Enhancing the transition? – effects of a tertiary bridging course in chemistry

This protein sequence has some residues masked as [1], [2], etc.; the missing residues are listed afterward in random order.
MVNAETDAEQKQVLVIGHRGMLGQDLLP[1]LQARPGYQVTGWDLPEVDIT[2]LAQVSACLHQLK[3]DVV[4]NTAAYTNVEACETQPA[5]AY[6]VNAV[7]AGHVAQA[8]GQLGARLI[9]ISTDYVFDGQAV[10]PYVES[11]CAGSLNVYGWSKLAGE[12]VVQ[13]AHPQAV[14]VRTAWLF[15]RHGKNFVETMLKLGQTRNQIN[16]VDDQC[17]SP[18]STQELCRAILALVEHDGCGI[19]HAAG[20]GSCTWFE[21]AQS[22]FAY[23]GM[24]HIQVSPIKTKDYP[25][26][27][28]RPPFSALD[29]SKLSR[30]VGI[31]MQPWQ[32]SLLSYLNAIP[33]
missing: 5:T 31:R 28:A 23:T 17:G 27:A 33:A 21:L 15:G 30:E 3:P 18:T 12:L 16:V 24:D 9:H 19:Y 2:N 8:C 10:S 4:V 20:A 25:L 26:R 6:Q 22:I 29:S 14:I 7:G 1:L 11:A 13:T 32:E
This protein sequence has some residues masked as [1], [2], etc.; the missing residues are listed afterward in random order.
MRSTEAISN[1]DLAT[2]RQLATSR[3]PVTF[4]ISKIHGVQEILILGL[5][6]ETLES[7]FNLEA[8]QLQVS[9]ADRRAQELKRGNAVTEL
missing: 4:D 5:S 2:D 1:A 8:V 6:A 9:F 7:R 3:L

Preparatory or bridging courses are widespread and have a long tradition at universities. They are designed to increase students’ academic success – in particular of students with low prior knowledge – and to reduce dropout rates. However, critics of these short and compact bridging courses complain that preparatory courses are not able to fill in content gaps sufficiently in a few weeks. Despite the high prevalence of university bridging courses, little is currently known about the sustainable learning efficacy of these courses. The aim of this study was to examine the short- and long-term effects of a traditional chemistry bridging course on students’ success in the end of the semester examination of first-year chemistry students. For this purpose, students’ learning outcomes were analyzed at the end of the two-week bridging course of students with different prior knowledge. Furthermore, it was investigated in an intervention-reference-group design whether students’ exam results at the end of the first semester differ from participants of the bridging course and students who did not participate in the course. The results of the study reveal that students with low prior knowledge manage to close their content gaps in just a few weeks and to adjust differences in prior knowledge before starting their studies. At the end of the first semester, bridging course participants achieve significantly better exam results than their fellow students who did not enroll in the bridging course. However, mainly students with high prior knowledge seem to benefit from participating in the longer term. In the case of students with low prior knowledge, participation do not lead to better exam results compared to students without participation. Findings of the study can provide a basis for university teachers as well as university development experts to establish university bridging courses as well as to optimize existing offers.